Healing Deep Wounds with Family Constellations

When we look at family photographs, it’s easy to see where our physical characteristics come from. We may have our fathers’ smiles, our mothers’ eyes. Our grandfather may have had long, skinny legs and so do we, or our curly red hair might be the spitting image of our great aunt’s. We know why we look the way we do.

We often chalk up mental and emotional characteristics to family members, as well. “She’s got her father’s tenacity,” we might say. “He’s the life of the party,” we might remark, “just like his mom.” We accept that talents are passed down through the genes, too. We may have a parent’s or grandparent’s athleticism, way with words, or musical aptitude.

If we’re stuck in our lives, though—in a marriage or a job that doesn’t suit us, or trying to break free of depression or addiction or loneliness, or butting heads with a child we just can’t seem to reach—we don’t necessarily link it back to a precipitating event in our family history that’s been passed down in our genetic line.

“Ancestral patterns are embedded in our DNA, and they’re unconscious,” says Suzi Tucker, a Kripalu presenter and a facilitator of Family Constellations. Developed in the late 1960s by Bert Hellinger, a German psychotherapist and former Catholic priest, Family Constellations is a therapeutic method that aims to create peace and healing around the longstanding effects of unresolved familial conflicts. The process connects individuals with their ancestral lineage, as well as with unrecognized family dynamics that have spanned generations and—unbeknownst to them—may continue to exert a detrimental influence.

“Often there was a traumatic event that happened generations ago,” explains Suzi, “and the pain and suffering of that event was passed down to us. By the time it’s passed down, we no longer know what the experience is.” Though we may not know what happened generations back to cause the pain, Family Constellations works on the belief that an invisible emotional domino effect occurred nevertheless.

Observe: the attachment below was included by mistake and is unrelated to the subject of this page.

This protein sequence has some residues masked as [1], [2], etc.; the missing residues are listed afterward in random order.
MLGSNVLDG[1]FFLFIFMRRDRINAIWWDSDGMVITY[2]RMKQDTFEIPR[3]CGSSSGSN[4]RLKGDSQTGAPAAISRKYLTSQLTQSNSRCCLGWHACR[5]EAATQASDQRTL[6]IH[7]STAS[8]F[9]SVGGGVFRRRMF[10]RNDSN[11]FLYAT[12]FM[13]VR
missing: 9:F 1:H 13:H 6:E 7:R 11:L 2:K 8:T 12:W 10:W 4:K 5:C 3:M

“When I work with people, I ask specific questions to uncover the trauma language they carry,” says Kripalu presenter Mark Wolynn, director of the Family Constellation Institute in San Francisco. “I’m interested in the emotionally charged words they use to describe their fears and symptoms. These words often form a breadcrumb trail that can lead us back to a traumatic event in their family history, to a trauma they may have biologically inherited from their parents and grandparents.”

Family Constellations works in groups of approximately 10 to 40 people. Everyone sits in a circle, along with a facilitator. One person in the group shares an issue, such as “I’m stuck in a loveless marriage,” “I’m estranged from my daughter,” “I always feel separate and alone,” “I’ve been trying to quit drinking for years but can’t,” and so on.

The facilitator then begins to ask factual questions about the family. “We’re looking for an event,” explains Suzi, “that had the power to shift the course of the family in a profound way, a moment when the vocabulary of love may have become rigid or narrow—the early death of a parent, escape from a war-torn country, maybe slavery, a miscarriage, an abortion.”

When an important event is revealed, the facilitator asks the client to choose people from the group to enter the circle and represent significant family members. One person will represent the client’s mother. Another will represent the client’s father, brother, grandmother, uncle, and so on. Sometimes the client will choose someone to represent himself or herself; sometimes the client’s representative will be woven into the constellation at a later point. Sometimes the client even chooses someone to represent a predominant family emotion, like fear or anger.